Methinks I've got an Ampelopsis brevipedunculata. The good news is that it is not fatal; the bad news is that it is a new invasive pest I must eradicate from my garden. Right now it lies in pieces under one of my oldest and best beloved roses, the rugosa Sir Thomas Lipton, but who is to say that somewhere near Hokaido, vestigial roots are not rushing toward my roses?
Botanical thuggery is nothing new to me. I have been fighting a loosing battle with invasive weeds ever since I started gardening in a previously uncultivated piece of land. It did not help that the land's most recent owner had detonated Meadow in a Can all over the property. The first year after this ill-considered action, pretty oxeye and shasta daisies popped up as did several greeny things that did not look in the least threatening. By the second year of my tenancy, the pretty flowers were gone. There remained vetch, Canadian thistle, and horrors too numerous to list.
Today, they are part of of axis of evil that threatens my perennials. True, it is unlikely that Ailanthus altissima, the very worst of the lot came from Previous Owner's Meadow in a Can. My personal opinion is that it came from a much hotter location. I mean, really, really hot. Ailanthus is a cunning tree. It seems to grow particularly well next to non-invasive shrubs trees. Since its tissues secrete a killer substance called ailanthone, it easily destroys defenseless competitors for nutrients and space. This year, I lost a lovely Nanho Blue buddleia whose lush branches hid an ailanthus from view. I fear this will not be the last victim to the Asian monster.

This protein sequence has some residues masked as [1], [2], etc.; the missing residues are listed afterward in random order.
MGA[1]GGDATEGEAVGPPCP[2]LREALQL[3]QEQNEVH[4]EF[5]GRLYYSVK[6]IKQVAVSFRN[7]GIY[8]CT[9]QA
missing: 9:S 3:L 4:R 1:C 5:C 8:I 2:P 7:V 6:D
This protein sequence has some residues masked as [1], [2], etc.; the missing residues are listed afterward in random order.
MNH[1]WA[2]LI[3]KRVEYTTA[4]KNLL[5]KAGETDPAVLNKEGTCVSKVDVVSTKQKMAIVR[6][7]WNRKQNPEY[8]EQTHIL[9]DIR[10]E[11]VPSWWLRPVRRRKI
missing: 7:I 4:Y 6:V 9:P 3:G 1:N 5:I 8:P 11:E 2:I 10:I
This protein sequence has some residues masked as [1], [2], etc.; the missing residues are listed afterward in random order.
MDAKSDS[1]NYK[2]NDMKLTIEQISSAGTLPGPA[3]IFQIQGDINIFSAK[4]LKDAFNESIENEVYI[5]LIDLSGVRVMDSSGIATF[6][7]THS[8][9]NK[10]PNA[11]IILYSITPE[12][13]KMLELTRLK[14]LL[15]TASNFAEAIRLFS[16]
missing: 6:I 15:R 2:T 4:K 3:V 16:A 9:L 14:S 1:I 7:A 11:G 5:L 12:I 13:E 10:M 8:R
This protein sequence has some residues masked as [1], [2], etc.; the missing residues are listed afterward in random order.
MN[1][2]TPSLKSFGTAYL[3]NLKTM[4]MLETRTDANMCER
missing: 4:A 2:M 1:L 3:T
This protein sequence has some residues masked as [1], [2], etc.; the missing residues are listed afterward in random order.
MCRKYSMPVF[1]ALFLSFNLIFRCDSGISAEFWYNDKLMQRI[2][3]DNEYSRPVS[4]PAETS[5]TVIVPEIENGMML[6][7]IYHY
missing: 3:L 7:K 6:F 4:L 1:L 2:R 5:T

Along with ailanthus, multiflora rose, creeping charlie, virginia creeper, poison ivy, bindweed, bitter, inedible wild blackberry and several unidentified vines flourish in my neighborhood. I read with alarm that ailanthus seeds remain viable for twenty years, that of multiflora rose will sprout after fifty years of slumber, that wild blackberries have roots fifteen feet long. I will say nothing of poison ivy, but I will mention that the Japanese and Chinese wisteria I bought from a fancy nursery in New England, are showing terrifyingly imperialistic tendencies.
What do? I understand that nothing short of nuclear holocaust will complete rid my neighborhood of these botanical thugs. I don't want to go kaboom and neither do I want to rely on harsh chemicals to keep these undesirable aliens from proliferating. Please excuse me, I must call the guys at Homeland Security. I hope they do plants.
P.S. Note to our Commander-in-Chief
I hear you have been thinking of duking it out with the Iranian chap. I have a better idea. Let's just send him some of my weeds of mass destruction.


Popular Posts